How can Obamacare make insurance more affordable for Americans, given the current state of the reform bill? One approach--supported by many progressives--is to raise the insurance subsidies provided to lower-income families. The other is to shrink the benefits package that insurance companies are required to provide. In a conference call organized this afternoon by Families USA, Senate Finance Committee chair Max Baucus explained exactly what the latter might look like.
Baucus said that one way to improve affordability would be to reduce the “minimum creditable coverage provision”—basically, what percentage of health care costs that insurance companies would be required to cover. One coverage category (classified as “bronze” under the Baucus bill) was set at 65% in the Senate HELP bill, which Baucus said could be reduced to 60% in conference to match the levels in the Finance Committee. Baucus hadn’t indicated that the Democrats’ conference-committee had come to a final agreement on the issue, but the attention he paid to detailing this option seemed to make his preference clear. While the Finance chairman did note in passing that “higher subsidies” were one way to address the coverage issue, he didn’t bother to elaborate, adding only that “we don’t want to go much over $900 billion over ten years.”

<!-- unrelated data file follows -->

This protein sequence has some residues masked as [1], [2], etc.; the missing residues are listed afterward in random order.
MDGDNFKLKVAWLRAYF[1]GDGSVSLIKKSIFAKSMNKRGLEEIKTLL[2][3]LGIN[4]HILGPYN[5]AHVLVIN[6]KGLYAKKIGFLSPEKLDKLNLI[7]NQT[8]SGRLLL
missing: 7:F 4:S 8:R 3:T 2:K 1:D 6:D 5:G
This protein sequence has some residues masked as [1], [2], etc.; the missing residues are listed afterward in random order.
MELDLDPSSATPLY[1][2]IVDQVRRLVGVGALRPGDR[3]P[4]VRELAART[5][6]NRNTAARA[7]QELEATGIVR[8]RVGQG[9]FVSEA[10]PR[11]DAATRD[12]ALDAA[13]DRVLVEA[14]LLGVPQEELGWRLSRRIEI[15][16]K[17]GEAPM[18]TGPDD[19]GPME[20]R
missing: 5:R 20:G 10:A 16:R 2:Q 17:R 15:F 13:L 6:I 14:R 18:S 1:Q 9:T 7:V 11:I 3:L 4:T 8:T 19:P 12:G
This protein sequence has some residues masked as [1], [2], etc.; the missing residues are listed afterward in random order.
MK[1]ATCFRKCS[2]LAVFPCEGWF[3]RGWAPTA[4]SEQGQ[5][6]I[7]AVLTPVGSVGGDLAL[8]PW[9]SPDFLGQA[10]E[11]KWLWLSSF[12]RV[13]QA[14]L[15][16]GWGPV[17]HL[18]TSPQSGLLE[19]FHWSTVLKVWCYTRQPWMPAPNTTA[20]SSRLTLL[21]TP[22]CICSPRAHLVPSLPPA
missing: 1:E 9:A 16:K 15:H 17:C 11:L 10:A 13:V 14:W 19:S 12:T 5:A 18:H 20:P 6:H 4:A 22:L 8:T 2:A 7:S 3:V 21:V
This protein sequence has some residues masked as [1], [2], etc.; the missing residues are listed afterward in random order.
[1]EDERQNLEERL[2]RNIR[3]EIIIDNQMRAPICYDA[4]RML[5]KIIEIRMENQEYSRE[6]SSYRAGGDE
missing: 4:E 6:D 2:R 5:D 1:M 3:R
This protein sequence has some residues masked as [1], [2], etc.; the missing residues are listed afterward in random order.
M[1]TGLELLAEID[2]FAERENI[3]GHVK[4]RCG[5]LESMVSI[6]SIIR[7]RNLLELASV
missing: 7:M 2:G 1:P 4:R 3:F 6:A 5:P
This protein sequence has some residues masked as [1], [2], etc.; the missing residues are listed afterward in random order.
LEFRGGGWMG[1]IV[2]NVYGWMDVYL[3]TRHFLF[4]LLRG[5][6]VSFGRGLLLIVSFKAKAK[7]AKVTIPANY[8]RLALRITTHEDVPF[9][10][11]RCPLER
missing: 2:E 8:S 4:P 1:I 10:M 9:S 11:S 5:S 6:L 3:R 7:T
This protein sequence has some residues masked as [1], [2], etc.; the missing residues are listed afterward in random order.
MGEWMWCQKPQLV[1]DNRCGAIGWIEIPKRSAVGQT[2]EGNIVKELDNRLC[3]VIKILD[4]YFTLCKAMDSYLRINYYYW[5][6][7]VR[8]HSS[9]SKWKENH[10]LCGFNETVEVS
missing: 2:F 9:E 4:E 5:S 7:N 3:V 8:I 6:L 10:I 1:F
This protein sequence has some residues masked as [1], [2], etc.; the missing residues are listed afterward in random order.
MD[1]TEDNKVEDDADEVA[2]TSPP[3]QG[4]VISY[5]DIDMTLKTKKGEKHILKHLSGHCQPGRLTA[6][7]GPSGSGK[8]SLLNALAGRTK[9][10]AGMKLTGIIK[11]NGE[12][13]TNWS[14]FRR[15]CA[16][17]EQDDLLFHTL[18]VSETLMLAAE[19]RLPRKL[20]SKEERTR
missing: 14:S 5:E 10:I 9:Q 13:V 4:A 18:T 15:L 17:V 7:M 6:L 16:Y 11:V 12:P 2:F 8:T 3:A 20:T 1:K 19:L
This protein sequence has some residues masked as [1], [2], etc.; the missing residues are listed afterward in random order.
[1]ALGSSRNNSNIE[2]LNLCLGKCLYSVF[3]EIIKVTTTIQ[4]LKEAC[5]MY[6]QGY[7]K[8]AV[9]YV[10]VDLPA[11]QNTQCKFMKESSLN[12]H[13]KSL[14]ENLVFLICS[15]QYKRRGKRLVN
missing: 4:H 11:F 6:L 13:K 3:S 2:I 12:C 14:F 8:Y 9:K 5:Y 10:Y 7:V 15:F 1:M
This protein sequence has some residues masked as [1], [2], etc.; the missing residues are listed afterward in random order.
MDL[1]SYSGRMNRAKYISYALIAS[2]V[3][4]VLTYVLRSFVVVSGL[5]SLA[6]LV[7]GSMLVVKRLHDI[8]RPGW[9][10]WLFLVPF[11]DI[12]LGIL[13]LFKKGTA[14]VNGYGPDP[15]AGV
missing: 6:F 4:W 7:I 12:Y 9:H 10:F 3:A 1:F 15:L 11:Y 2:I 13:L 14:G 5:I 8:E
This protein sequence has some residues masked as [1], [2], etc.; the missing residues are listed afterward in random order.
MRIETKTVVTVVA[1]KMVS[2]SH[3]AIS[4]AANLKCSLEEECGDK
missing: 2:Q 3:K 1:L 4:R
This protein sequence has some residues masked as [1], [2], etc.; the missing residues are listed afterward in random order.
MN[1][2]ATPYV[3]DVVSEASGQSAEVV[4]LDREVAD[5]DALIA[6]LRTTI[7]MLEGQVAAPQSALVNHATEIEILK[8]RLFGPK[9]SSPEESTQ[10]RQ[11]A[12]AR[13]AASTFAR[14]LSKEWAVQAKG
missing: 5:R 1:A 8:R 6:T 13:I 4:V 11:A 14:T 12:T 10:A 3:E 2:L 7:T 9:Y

Interestingly, the idea of reducing coverage to improve affordability was exactly what Olympia Snowe proposed after voting to support the Finance bill last week, as I described. Such a move would allow Democrats to avoid the political thicket of finding new money for subsidies--which would likely entail higher taxes, greater concessions from industry stakeholders, and other contentious proposals. But it would also mean that consumers themselves would be directly responsible for responsible for shouldering more of health care costs. And, as my colleague Jonathan pointed out yesterday, it’s important not to forget that part of the equation.
Suzy Khimm is a senior editor at The New Republic.